Days since the Firecracker 50 have been filled with many miles, smiles, work and trying to soak up as much summertime as possible before it’s gone.
After a couple days of rest, I was ready and motivated to start working on the next goal – The Telluride 100. 100 milers are not my favorite, but I like to try to schedule one a year to push myself out of my comfort zone. This race was right up my alley with giant climbs going over 12k that gave an ample supply of breathtaking views. Having my breathing under control and feeling stronger than ever – I was motivated and ready for it!
Leading up to the race, LW Coaching altered my training and race schedule a little to favor being fresh and ready for 100 miles and 15,000ft of climbing. Originally, I had a couple town series races scheduled, a team effort of the Breck 100 with Jeff and Yuki, and a 5 hour steady-moderate paced ride planned. Making some adjustments, Lynda took out the two town series races and put more focus on a little longer, slightly “easier” training efforts.
The weekend after the Firecracker 50, I mapped out a solo tour of all my favorite trails in Vail for a good, long day. Not getting up valley too often to ride I decided to just ride all my favorites in one day – which ended up looking like a bird by the time my route was done!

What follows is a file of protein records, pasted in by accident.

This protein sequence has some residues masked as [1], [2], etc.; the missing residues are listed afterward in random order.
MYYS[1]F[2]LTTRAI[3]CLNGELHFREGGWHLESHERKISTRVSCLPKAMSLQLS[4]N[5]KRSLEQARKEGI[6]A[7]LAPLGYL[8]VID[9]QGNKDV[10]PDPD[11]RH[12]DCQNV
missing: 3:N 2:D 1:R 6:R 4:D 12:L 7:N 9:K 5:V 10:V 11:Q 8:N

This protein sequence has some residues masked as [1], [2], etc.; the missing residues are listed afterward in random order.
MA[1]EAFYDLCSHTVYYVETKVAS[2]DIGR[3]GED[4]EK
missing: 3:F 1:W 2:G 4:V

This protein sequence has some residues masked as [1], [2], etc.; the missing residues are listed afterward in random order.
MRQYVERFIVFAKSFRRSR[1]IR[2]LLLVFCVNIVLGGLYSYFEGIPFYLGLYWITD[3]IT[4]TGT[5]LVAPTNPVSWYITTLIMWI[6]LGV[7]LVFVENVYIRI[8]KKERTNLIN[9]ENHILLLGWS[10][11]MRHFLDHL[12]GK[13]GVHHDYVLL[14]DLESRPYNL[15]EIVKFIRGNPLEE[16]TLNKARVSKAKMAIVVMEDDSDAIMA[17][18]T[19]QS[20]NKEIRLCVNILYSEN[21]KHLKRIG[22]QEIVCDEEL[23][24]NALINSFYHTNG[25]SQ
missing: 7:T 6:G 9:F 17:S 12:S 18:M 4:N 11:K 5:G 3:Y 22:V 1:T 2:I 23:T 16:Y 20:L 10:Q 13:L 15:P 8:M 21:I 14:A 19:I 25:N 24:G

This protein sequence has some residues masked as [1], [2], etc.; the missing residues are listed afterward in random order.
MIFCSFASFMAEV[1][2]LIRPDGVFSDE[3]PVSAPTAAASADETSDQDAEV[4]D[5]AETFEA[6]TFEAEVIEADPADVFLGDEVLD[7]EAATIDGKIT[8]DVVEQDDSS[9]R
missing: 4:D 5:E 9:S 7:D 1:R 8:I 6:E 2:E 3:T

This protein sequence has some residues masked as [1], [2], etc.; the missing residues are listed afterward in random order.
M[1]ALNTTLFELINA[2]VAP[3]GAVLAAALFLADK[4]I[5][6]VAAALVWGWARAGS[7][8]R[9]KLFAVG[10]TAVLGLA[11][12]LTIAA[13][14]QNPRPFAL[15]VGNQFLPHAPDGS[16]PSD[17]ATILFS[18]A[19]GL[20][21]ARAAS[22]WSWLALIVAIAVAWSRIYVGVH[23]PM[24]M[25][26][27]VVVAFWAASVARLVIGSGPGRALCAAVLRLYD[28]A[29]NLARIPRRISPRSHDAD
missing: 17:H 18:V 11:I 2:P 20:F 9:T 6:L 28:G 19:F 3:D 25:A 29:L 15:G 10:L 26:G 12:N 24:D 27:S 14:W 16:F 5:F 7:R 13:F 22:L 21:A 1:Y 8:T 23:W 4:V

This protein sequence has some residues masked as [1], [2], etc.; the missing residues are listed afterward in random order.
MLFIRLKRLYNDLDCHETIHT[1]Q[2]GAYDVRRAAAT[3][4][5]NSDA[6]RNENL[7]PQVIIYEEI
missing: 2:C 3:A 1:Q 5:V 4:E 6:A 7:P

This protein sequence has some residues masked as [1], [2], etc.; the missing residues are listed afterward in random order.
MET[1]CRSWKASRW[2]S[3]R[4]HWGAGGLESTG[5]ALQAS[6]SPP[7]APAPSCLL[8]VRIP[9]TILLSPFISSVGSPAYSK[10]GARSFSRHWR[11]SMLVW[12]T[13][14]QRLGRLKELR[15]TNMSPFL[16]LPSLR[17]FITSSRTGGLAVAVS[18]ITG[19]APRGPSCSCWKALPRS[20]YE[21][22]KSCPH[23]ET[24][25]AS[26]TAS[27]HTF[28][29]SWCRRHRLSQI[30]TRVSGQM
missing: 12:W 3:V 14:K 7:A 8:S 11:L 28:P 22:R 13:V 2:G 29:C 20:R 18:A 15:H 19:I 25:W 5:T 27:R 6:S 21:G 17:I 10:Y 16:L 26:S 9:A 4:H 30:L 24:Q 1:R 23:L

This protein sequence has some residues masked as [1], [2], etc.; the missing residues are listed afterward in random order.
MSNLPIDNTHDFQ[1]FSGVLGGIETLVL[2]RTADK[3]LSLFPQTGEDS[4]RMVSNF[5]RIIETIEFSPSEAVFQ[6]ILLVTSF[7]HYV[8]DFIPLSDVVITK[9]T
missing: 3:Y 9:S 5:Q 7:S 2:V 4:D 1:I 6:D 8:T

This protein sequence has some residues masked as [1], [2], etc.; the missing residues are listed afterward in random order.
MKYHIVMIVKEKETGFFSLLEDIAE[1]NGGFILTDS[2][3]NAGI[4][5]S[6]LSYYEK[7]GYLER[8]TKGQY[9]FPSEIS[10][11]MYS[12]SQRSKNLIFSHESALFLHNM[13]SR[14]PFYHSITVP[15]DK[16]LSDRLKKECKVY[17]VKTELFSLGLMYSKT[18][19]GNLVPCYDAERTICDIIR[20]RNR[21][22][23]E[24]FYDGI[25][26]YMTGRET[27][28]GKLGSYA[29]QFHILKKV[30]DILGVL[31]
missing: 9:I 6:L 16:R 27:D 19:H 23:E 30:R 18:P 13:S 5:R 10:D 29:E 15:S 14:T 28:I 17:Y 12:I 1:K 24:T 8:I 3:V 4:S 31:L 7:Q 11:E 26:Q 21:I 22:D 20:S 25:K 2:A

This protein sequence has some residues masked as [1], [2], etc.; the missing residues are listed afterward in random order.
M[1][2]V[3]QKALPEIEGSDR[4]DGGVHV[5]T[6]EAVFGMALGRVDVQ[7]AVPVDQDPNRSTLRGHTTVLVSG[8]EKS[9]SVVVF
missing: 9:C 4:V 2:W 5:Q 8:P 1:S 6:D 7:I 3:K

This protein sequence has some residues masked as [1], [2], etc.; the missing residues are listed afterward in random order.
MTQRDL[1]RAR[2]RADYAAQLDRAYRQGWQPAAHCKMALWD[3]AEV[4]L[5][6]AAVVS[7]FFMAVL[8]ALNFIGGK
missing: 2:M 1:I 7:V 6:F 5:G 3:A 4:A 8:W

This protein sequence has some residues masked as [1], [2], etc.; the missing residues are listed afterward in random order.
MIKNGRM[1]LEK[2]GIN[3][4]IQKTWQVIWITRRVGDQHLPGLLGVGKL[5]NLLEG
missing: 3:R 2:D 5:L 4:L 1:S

It was a great solo day in the saddle in search of all the perfect places to spot the Gore Range – North Trail – Lost Lake – Buffher Creek – North Trail – Vail Mountain – Benchmark – The Ridge – Mid Vail Escape – Fred’s Lunch – Big Mamba – Hank’s Hideaway tallying up 47 miles and 8,000ft of climbing. Training made easy with such great trails and amazing views!
The next day I was lucky enough to be able to ride my bike for work! We have a new event coming up, The Vail Outlier – and I got to ride the mountain showing Jeff Frost the proposed routes. After that, it was a series of chill rides and opener intervals in preparation for the weekend’s Breck 100 relay.
I won the lottery with teammates – Jeff, Yuki and I split up the 3 loop Breck 100 race and took it on as a relay. Jeff, being the high alpine, hike a bike’aholic that he is – we gave him the first loop – Wheeler Pass. Our fastest teammate, Yuki Ikeda took the 2nd loop – which had probably the best single track descents that you had to really work for. That left me with the last loop – Gold Dust. This loop went over Boreas Pass twice with some single track, but an ample amount of road climbing.
That hardest part of this format is waiting your turn. Jeff started at 6am and came in with the top few open 100 men, Yuki went out and put in a HUGE effort and came back with a 10 minute lead on the top 100 man. Then it was me – I was OFF… an odd feeling starting a race solo with no one with you or ahead of you. With LW’s voice in my head I kept a lid on it, stayed out of my anaerobic zone and just churned over a steady pace. I had the feeling of being chased, and expected to get caught going into the Gold Dust trail.